Scotland’s economy has performed better than analysts at the Fraser of Allander Institute expected just a few months ago.
In the Deloitte-sponsored Economic Commentary, the Strathclyde University based researchers are forecasting growth of 0.5% in 2023, 0.7% in 2024 and 1.2% in 2025.
This is a significant revision from the Institute’s previous set of forecasts in March, which indicated that by now Scotland’s economy would be in a shallow recession.
The earlier forecast and a survey from the Scottish Chambers of Commerce were criticised at the time for being overly gloomy and out of step with anecdotal evidence of a more robust economy.
Despite the latest revision upwards, the Institute’s outlook for 2024 and 2025 has worsened, reflecting stubbornly-high inflation and the succession of interest rate rises from the Bank of England, with further rises likely, rather than peaking at 4.75% as expected in March.
Professor Mairi Spowage, director of the Institute, said: “We have improved our outlook for growth in 2023 due to outturn economic data being significantly better than was expected.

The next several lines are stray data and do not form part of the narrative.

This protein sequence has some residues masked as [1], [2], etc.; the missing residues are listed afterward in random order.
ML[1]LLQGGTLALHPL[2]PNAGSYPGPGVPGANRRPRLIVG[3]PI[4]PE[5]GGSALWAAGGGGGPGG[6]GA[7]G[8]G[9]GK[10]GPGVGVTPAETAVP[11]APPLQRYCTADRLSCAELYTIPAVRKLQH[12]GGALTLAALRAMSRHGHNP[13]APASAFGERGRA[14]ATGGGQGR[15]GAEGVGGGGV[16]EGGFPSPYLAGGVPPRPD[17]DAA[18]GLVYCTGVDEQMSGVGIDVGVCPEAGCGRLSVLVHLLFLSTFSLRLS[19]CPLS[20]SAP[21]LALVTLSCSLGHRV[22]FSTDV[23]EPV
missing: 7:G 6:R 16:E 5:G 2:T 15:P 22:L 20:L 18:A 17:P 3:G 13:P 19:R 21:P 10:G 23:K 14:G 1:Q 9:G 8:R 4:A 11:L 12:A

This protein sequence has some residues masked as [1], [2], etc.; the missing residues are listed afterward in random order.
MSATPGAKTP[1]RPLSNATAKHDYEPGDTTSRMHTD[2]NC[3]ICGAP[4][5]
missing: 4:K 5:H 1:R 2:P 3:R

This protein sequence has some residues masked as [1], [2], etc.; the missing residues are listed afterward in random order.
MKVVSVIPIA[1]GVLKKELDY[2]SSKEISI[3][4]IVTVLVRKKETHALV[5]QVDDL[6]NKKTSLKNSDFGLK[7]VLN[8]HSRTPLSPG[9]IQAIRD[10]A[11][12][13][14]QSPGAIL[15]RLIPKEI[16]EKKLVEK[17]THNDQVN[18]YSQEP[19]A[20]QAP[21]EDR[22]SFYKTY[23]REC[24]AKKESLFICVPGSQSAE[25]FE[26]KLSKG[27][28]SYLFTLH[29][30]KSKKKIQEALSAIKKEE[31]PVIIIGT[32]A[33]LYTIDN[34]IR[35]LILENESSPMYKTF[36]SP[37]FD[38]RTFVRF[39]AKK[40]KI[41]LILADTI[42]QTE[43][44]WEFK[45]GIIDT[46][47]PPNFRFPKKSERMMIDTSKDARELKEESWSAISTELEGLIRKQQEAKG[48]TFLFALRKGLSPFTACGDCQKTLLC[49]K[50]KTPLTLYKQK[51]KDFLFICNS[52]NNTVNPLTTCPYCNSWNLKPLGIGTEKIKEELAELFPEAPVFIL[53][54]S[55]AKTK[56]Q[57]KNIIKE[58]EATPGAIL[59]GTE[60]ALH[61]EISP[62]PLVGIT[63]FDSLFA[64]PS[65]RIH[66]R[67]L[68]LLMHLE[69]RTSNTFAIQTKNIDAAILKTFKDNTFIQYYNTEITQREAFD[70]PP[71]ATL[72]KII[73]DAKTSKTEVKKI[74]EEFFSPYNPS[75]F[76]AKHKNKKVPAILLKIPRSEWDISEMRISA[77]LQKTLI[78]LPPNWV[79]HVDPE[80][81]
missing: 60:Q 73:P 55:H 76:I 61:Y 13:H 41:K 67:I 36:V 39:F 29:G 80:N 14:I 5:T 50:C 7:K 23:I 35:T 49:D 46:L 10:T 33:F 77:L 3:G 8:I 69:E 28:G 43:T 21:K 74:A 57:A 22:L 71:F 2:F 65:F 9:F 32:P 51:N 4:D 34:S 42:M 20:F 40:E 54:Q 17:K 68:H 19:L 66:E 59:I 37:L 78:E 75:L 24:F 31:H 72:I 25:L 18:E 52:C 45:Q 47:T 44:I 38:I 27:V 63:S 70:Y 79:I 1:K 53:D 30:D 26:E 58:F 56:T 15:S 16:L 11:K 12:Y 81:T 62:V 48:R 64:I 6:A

“However, the increased downward pressure on demand that is going to impact growth in 2024 and maybe beyond has led us to be less optimistic about growth next year and the year after.
“Confounding our expectations, consumer spending has remained pretty resilient in the first quarter of the year. There is some evidence that this is being supported by increased borrowing, which may be a concern for the resilience of consumers as we move through the year.
“All of the evidence we have looked at in this edition would support that, in the main, businesses have been trying to absorb costs rather than pass them on to their customers. The signs are that more of them will have to pass through costs soon though which may lead to further price rises for consumers.”